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Arab, Jewish men unite in grief over losing loved ones in Lod violence

The brother of Yigal Yehoshua, killed by Arab rioters, and the father of Mussa Hassuna, shot dead by Jewish suspects, have found some solace in their friendship

Malek Hassuna (L) carries a picture of his late son Mussa, who was shot dead on May 10, and Effi Yehoshua (R) carries a picture of his late brother Yigal, who was killed when a rain of stones hit his car on May 11, as they pose for a picture in Lod on August 18, 2021. (AHMAD GHARABLI / AFP)
Malek Hassuna (L) carries a picture of his late son Mussa, who was shot dead on May 10, and Effi Yehoshua (R) carries a picture of his late brother Yigal, who was killed when a rain of stones hit his car on May 11, as they pose for a picture in Lod on August 18, 2021. (AHMAD GHARABLI / AFP)

AFP — Two Israeli men who lost close relatives in sectarian violence, one Jewish and one Arab, have bonded in grief — but their contrasting pursuits of justice highlight a deep divide.

Both are mourning loved ones who were killed in the mixed city of Lod during the spasm of inter-communal unrest that tore through Israel in May during the latest conflict between Israel and Hamas in Gaza.

Malek Hassuna, who is Arab, said his 31-year-old son Mussa, a scrap metal trader, was shot dead by Jewish vigilantes on May 10, leaving behind a wife and three children.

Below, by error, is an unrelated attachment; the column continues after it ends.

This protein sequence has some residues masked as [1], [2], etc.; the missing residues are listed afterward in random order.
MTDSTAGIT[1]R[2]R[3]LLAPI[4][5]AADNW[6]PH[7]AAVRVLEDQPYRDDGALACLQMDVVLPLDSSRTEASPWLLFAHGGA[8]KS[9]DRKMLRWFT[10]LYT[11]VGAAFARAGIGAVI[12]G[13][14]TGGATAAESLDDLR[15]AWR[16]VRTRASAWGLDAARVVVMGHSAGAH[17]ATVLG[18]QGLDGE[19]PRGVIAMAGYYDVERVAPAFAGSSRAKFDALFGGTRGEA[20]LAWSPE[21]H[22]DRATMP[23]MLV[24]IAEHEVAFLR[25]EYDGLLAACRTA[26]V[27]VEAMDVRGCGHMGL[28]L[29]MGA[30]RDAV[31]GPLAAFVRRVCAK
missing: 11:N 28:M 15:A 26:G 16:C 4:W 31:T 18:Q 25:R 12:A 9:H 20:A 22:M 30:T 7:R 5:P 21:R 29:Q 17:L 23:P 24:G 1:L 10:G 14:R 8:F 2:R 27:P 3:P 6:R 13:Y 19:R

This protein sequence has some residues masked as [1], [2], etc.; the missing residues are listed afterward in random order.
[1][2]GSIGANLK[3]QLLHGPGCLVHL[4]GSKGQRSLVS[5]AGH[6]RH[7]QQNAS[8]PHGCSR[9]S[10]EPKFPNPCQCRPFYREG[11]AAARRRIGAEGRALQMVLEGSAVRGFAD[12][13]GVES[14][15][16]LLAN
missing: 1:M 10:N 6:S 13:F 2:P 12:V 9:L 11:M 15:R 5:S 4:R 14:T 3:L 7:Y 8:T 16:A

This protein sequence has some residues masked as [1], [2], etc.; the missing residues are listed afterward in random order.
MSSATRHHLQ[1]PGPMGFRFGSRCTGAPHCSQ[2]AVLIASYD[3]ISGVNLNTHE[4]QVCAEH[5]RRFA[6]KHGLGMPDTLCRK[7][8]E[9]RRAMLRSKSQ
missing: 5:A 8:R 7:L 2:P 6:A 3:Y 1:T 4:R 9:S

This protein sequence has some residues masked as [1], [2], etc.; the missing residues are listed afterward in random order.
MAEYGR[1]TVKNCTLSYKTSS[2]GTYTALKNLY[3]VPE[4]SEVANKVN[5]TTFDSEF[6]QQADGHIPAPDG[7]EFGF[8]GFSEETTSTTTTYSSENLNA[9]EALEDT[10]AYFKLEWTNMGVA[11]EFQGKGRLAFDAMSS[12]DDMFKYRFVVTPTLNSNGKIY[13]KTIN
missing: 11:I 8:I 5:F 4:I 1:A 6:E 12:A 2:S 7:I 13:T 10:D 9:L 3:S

Effi Yehoshua, who is Jewish, said his 56-year-old-brother Yigal, an electrician, was killed a day later when a rain of stones pelted by a mob of Arab rioters hit his car. He was survived by his wife and two children.

Seven Arab suspects have been indicted in Yigal’s killing, police said. Four Jewish suspects were arrested in Mussa’s death, but then released, with no indictments filed. The four have argued they acted in self-defense.

“This is not justice,” said Hassuna, 62, who recounted how he was mourning his son when he heard that Yigal, his work colleague, had died. “Yigal was my friend,” Hassuna told AFP. He said he visited Yigal’s grieving family and told them, “your pain is my pain.”

Malek Hassuna (L) carries a picture of his late son Mussa (C), who was shot dead on May 10, as he sits with Effi Yehoshua in Lod on August 18, 2021. (AHMAD GHARABLI / AFP)

The two bereaved men began exchanging messages and voice notes.

Months later, sitting on Hassuna’s couch, Yehoshua, 58, told AFP: “Every time the wound opens, it hurts. It tries to heal and it opens again, and for Malek, the wound doesn’t heal either.”

Both men say their loved ones moved easily between the Jewish and Arab communities of Lod, a working-class city of around 80,000 people, where about a third of its residents are Arab citizens of Israel.

For years, Jews and Arabs shared Lod, though Arab residents complained of unequal treatment in housing and land. The calm was shattered in May when unprecedented violence by Arab rioters and Jewish vigilantes left synagogues smoldering, Muslim gravestones smashed, and cars charred along the city’s roads.

“Lod never had anything like this in 70 years,” Yehoshua said.

The Arab suspects indicted over Yigal’s death included two West Bank residents and five Israeli citizens, police said. According to the charges, the defendants hurled rocks through Yigal’s car windows, cracking his skull and causing fatal brain damage.